• #4
        Hi Anon,

        I found this technique in PCPhoto a long time ago and use it quite often:

        1. Duplicate image (to save original)
        2. Apply Gaussian Blur at radius 10.
        3. Fade by 50%.
        4. Unsharp Mask: 100-200%, Radius 2, Threshold 12.
        5. Increase Saturation by 10-15% (since the blurring reduces the saturation somewhat.)

        Hope this helps,


        • #5
          Here's the results of the technique I mentioned (also using David's photo). I only used a Gaussian blur of 4 (instead of 10) because the photo was so small.

          Attached Files


          • #6
            I like this effect. Thanks for the posts on this, I hope there's more. Here's one that real simple.
            Duplicate background layer and blur it heavily. Probably more than you think...
            Change the blend mode to screen.

            Attached Files


            • #7
              Another option: duplicate the background layer twice. Turn off the uppermost layer, target the middle layer, then blur (I used gaussian blur at 3 (small file). Target top layer, make layer mask and fill with black. Then paint white (low opacity) on areas you want to make sharper. Increased contrast to 10. I like the layer masks because you can always tweak the results by painting with black or white.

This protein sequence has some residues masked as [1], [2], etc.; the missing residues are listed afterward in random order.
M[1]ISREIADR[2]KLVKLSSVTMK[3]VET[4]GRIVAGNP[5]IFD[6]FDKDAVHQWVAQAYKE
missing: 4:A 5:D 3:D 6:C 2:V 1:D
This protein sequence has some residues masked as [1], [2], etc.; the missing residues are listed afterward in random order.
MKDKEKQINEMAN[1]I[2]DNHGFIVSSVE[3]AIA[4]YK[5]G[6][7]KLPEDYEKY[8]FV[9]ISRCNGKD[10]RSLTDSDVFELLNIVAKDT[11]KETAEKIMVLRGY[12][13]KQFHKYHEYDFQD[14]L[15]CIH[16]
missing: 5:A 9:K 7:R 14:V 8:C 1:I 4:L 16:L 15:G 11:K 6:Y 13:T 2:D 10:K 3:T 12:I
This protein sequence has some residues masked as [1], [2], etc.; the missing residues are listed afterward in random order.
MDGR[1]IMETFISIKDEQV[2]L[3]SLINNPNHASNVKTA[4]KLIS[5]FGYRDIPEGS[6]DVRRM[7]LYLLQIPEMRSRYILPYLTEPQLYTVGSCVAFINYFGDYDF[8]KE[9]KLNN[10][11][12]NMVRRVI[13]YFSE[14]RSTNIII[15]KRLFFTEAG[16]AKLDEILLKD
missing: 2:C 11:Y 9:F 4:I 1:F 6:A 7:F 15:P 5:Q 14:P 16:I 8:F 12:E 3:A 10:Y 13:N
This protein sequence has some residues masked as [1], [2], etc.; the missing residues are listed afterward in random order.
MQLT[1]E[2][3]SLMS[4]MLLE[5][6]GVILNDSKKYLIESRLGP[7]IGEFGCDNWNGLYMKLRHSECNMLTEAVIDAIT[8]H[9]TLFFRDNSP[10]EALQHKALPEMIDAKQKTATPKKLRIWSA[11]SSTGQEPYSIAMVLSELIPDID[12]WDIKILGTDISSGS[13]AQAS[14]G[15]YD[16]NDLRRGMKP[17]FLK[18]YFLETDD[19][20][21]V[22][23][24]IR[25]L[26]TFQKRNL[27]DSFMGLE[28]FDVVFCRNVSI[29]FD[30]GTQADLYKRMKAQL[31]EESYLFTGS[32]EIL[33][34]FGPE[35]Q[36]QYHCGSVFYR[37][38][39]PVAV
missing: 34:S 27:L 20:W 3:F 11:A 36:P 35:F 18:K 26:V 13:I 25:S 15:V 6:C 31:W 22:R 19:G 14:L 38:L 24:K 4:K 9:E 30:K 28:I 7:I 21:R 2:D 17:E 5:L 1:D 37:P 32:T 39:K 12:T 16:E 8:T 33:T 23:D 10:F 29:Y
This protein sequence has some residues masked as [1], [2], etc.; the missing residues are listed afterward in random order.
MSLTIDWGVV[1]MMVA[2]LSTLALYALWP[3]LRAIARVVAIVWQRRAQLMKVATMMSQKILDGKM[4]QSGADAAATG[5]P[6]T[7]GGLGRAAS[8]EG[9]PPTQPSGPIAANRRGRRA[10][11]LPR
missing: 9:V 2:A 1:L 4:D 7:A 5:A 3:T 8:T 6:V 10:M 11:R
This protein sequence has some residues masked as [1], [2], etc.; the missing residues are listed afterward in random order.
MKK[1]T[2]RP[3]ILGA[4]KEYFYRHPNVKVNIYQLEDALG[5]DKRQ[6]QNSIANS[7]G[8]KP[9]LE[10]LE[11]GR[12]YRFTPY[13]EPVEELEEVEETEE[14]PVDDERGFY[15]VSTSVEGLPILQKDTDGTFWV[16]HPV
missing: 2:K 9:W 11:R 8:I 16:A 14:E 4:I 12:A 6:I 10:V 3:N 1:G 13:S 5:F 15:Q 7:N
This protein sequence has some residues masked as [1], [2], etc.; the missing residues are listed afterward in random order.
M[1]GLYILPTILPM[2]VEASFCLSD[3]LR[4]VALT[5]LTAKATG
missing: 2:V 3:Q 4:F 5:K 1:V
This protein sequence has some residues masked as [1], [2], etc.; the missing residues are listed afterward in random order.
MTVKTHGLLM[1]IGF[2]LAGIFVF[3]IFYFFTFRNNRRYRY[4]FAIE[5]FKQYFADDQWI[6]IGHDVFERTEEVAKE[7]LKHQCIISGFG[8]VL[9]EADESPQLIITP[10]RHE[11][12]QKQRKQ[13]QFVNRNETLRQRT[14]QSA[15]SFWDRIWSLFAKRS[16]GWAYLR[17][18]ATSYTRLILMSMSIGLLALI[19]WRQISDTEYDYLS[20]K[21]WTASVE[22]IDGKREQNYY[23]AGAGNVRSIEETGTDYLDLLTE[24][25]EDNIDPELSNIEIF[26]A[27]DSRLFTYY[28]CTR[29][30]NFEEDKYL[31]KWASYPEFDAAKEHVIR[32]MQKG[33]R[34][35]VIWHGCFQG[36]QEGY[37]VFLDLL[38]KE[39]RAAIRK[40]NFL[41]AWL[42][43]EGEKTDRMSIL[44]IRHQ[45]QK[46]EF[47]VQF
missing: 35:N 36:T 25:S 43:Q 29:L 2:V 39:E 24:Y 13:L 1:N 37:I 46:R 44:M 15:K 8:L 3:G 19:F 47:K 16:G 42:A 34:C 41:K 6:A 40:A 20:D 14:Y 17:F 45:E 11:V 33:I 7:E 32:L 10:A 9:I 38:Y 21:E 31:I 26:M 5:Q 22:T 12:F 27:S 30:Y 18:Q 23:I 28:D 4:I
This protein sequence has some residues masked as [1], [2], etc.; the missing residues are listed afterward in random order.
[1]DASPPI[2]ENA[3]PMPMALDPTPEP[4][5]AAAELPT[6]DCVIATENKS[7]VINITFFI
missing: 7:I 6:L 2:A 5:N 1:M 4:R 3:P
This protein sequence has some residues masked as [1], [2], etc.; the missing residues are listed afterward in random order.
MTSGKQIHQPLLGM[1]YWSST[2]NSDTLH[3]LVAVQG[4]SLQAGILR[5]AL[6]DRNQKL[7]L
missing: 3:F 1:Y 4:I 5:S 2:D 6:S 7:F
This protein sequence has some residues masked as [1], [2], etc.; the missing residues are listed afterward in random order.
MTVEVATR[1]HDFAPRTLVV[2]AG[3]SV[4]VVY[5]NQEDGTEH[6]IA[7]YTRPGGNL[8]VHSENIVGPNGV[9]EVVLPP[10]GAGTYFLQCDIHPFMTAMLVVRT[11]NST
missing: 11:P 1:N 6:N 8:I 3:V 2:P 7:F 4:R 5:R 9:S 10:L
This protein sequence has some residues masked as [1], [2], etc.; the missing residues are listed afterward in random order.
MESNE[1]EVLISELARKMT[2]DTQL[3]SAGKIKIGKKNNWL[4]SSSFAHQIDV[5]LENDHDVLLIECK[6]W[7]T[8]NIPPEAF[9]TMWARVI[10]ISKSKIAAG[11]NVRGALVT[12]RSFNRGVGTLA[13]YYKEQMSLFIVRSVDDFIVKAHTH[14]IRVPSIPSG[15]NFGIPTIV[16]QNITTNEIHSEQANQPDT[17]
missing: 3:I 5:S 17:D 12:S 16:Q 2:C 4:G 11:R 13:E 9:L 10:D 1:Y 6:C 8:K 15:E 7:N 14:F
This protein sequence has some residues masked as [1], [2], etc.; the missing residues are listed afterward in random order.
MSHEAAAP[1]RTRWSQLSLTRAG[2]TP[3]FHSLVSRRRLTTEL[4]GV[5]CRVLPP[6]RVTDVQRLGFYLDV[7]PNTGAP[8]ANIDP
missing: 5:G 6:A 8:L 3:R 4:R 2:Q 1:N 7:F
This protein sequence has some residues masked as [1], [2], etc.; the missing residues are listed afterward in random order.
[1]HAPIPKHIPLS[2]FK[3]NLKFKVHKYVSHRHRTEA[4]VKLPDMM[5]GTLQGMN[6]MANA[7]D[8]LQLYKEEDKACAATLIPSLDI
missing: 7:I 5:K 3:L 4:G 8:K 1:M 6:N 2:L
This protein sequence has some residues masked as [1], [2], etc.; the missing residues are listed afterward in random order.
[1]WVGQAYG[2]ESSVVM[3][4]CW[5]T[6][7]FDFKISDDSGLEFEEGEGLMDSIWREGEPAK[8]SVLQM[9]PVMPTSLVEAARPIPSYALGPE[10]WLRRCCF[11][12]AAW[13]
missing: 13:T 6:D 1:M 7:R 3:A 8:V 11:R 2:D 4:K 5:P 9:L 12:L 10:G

Attached Files


              • #8
                I liked Mig's technique, only I used the overlay mode on the duplicate layer. I flattened the image, duplicated again and made a selection with the lasso tool. I feathered the selection by about 20 pixels and clicked "Add a mask". I then applied a Gausian blur to the underling layer to give the selected focus effect.

                (image is in honor of the cat thread in the Salon )
                Attached Files


                • #9
                  Hi, I too like Mig's technique. I have however used Katrin Eismann's soft focus effect on a few wedding pictures and have been happy with the results. The method entails...